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29 July 2010

Setting the Focus Distance on the Epson V700 Scanner

... and see what you're doing
Sunset next to the Belltower of St.Georges on Lycabettus

The biggest problem with the otherwise quite splendid scanner Epson "Perfection" V700 (pretentious little product name there) is hitting the right focus distance... and keeping the film flat. Here are some little hints to solve part 1 of that riddle, to find the right focus distance.

The usual procedure is to make a series of test scans, setting your film carrier to each of its three possible heights (or, if you bought the Betterscanning holder, an binary search through a lot of different heights).

The problem with that is, assuming you're using large format (or even "baby large format" 6x9cm, like me), that you won't really be able to see any grain to focus on. So you'd have to rely on having a sharp negative. But how sharp is sharp? When I tried it at first, I didn't know if I'd hit the edge of what's possible with the scanner or if my negative was really not that 100% sharp. So here is what I've learned.

First, switch off any ICE (or in VueScan "infrared") dust removal. It will give you a slightly reduced sharpness, which makes your job to find the right focus hard. It will also speed your tests up a bit, since the scan head doesn't have to make two passes.

Second, use a large resolution, even if it's more than you usually would need. 3200 spi (samples per inch, also called "pixel per inch" sometimes) is probably safe. To save some time, I set the output format to JPEG and only 24bit RGB. I learned to resist the temptation to try to do something that you can later use at the same time.

Detail in the dark parts of that image

Third, the real secret: Use a color negative with some parts that are underexposed (e.g. stuff that is in the shadows). You will get big, fat grain in those parts. See how the grain looks in the "ghosts" of these people there? You can see that you have the right focus distance, even though that part of the image is not technically "sharp".

This is a small piece of that big picture, some people looking at the sunset. The scan is done at 1600 spi, you'd see it even a bit better at 3200 spi. (The small sample pictures are at 100% of the 1600spi scan resolution and not sharpened.)

Detail in the dark parts of that image, corrected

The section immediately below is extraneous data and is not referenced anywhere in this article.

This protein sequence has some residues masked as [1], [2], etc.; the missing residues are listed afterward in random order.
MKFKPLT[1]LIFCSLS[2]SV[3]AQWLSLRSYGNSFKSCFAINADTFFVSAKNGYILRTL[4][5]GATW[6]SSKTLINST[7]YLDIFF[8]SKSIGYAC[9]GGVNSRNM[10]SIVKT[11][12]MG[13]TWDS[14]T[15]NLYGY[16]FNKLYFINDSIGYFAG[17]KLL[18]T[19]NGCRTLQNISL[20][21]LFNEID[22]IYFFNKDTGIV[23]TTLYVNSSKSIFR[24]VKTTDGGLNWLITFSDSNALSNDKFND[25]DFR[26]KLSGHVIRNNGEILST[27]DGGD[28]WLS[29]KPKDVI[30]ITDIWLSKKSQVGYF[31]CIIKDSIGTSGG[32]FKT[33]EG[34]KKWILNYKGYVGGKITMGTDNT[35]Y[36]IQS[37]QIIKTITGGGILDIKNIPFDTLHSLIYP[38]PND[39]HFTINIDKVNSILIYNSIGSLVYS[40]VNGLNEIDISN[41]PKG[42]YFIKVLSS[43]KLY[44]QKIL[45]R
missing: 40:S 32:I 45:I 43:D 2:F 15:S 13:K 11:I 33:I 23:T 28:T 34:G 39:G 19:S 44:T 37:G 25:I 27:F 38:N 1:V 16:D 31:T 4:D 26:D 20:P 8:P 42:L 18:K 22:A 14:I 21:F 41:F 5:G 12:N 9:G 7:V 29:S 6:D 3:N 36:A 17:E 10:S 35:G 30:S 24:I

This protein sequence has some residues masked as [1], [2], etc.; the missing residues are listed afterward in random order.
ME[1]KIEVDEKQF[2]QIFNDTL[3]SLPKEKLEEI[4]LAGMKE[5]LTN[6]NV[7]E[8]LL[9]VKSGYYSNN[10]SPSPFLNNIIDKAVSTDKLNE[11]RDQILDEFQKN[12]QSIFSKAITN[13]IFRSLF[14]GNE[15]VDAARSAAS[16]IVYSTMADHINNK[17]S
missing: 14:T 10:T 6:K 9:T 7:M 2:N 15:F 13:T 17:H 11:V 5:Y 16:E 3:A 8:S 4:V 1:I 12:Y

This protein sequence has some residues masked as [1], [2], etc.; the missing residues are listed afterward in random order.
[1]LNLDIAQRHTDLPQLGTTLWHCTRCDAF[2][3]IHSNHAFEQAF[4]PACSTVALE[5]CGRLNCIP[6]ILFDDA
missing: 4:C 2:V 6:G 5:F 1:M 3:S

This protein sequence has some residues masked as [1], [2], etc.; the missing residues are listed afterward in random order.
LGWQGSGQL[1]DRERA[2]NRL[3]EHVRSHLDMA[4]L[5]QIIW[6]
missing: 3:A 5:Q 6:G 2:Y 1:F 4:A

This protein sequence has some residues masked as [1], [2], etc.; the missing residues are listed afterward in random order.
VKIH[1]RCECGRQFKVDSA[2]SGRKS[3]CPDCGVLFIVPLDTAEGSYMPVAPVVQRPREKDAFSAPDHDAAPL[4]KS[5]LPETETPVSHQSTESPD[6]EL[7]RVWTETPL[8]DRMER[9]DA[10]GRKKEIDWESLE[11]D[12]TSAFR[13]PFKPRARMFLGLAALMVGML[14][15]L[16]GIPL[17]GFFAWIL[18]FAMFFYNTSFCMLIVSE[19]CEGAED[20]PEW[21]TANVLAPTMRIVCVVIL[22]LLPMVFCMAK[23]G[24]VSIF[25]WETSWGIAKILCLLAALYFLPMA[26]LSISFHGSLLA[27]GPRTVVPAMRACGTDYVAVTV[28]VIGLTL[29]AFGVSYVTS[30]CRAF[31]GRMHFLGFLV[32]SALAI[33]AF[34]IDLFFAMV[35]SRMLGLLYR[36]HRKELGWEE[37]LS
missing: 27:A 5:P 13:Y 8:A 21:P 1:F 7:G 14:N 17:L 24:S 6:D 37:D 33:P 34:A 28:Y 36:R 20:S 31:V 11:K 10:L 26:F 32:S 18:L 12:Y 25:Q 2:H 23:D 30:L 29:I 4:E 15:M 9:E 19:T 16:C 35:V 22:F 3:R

Here is the same piece of the image, with proper color correction and "curves" adjustment layer applied. The grain has disappeared, because well, it's in the shadows anyway.

Fourth, for once, dust is your friend. As much as we hate dust on our scans usually, here it helped me quite a bit. Because dust has 100% sharp outlines most all the time. So when you see a little spec of dust that is sharp... well, you're quite close to the optimal film focus height. The difference of the height of the dust spec probably won't matter much.

As for the 2nd part, getting the negative flat, I can't be of much help there yet, still fighting with that!


Posted by betabug at 16:01 | Comments (2) | Trackbacks (0)
ch athens
Life in Athens (Greece) for a foreigner from the other side of the mountains. And with an interest in digital life and the feeling of change in a big city. Multilingual English - German - Greek.
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Comments
Re: Setting the Focus Distance on the Epson V700 Scanner

I have a V600 and not noticed (yet) the lack of sharpness. But I know about the problem and searched for a solution. Maybe this is interesting http://www.betterscanning.com/ It works with a special plate and glass to flatten the negative.

greetings, Ruud

Posted by: Ruud at September 23,2010 10:14
Re: Setting the Focus Distance on the Epson V700 Scanner

Hey Ruud,

yeah, I've heard about the betterscanning holders. There are a lot of people who swear by them, while a few others seem to think they are not that much better. Personally I'm not going to spend much money on them just now. For flattening negatives, what works best for me right now is a couple of heavy books to place the negs in between overnight.

But even with a betterscanning holder, the need to determine the proper level of focus is still there, so the tips in this post still apply. Even more so, since with the betterscanning holder you'd need to make even more tests to determine the level of focus on a very exact level.

Posted by: betabug at September 23,2010 10:32
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